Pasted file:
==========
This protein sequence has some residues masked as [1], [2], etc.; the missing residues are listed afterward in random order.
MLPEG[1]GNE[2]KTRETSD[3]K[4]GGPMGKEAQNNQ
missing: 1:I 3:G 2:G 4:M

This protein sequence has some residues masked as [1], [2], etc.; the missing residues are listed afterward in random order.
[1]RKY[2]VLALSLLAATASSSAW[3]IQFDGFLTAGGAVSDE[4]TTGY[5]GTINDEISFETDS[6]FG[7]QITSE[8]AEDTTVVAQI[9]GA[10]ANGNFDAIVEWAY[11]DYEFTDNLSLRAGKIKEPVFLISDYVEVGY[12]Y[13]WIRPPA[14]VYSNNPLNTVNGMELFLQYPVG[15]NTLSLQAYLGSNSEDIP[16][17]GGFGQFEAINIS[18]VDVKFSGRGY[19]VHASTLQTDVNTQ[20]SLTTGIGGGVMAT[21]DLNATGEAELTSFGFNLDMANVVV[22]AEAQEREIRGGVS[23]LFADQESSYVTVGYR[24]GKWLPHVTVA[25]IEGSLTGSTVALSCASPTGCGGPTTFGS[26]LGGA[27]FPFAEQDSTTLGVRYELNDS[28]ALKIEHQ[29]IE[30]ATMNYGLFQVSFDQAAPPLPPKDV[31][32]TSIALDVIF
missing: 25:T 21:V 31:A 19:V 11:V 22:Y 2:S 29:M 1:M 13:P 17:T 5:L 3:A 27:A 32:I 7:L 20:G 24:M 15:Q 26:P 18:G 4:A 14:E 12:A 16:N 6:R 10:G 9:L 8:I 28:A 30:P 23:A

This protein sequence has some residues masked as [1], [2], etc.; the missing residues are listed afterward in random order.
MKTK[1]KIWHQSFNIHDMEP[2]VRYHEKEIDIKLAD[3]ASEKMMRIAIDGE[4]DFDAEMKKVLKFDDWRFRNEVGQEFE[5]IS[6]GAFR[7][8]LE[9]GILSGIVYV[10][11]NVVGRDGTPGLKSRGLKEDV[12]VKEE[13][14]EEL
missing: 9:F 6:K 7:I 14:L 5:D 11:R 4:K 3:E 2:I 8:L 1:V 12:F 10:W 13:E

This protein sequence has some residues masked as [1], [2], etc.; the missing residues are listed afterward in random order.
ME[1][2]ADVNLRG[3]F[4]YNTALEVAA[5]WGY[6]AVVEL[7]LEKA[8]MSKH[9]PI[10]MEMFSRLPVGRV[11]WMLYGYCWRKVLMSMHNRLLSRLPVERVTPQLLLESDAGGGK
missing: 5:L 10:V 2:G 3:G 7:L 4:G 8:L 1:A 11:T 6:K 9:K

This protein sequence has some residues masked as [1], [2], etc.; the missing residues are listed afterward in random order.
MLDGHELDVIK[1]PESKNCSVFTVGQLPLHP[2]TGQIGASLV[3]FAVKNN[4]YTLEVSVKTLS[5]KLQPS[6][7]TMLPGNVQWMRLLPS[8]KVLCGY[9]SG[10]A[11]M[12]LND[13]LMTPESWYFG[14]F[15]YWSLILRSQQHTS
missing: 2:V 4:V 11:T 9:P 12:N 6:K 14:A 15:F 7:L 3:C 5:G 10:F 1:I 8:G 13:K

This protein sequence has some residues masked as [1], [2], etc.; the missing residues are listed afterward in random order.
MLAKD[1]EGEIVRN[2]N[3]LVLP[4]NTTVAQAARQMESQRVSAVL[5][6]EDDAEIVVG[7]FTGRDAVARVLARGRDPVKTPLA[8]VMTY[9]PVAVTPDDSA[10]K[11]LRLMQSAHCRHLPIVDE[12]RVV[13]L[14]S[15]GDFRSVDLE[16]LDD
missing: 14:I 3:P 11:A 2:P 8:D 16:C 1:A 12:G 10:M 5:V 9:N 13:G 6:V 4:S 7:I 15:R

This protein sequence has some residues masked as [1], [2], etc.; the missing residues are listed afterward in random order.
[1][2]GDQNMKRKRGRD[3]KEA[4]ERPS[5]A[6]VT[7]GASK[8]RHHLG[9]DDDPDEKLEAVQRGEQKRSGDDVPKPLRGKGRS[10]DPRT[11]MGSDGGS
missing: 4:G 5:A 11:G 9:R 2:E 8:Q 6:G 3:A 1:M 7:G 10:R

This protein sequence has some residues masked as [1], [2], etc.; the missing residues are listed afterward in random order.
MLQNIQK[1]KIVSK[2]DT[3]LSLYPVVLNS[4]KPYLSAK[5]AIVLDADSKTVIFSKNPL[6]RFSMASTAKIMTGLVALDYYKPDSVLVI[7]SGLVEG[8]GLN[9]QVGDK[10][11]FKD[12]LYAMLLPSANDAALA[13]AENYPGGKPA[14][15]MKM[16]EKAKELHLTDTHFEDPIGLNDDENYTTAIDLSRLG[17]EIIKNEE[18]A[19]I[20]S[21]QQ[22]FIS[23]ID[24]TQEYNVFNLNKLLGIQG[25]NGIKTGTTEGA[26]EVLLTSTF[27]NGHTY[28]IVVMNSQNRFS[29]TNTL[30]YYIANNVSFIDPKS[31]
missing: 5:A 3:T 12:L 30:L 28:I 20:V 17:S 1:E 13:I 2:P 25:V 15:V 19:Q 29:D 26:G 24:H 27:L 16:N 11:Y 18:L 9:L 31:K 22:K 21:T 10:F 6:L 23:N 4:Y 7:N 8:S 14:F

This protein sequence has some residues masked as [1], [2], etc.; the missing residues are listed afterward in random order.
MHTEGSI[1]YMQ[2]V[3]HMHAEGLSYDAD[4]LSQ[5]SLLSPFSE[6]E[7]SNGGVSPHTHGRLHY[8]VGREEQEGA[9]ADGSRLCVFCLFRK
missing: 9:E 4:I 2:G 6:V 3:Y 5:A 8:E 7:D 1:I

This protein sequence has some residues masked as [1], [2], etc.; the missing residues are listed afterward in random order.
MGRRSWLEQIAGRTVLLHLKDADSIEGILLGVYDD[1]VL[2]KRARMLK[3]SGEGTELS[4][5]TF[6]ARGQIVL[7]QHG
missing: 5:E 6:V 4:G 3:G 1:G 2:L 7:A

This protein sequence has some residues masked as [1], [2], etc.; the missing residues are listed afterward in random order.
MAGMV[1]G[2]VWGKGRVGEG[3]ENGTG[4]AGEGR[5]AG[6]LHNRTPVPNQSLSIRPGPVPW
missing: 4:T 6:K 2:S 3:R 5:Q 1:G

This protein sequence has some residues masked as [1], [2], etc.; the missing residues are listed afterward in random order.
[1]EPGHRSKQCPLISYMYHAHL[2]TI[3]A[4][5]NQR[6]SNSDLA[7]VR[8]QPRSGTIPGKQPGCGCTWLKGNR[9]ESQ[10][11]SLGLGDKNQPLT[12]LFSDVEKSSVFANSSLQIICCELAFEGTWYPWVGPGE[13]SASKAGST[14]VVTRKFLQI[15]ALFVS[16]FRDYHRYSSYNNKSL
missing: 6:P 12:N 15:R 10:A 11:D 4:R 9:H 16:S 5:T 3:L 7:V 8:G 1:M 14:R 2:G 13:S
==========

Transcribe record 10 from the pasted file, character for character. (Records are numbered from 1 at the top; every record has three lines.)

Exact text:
This protein sequence has some residues masked as [1], [2], etc.; the missing residues are listed afterward in random order.
MGRRSWLEQIAGRTVLLHLKDADSIEGILLGVYDD[1]VL[2]KRARMLK[3]SGEGTELS[4][5]TF[6]ARGQIVL[7]QHG
missing: 5:E 6:V 4:G 3:G 1:G 2:L 7:A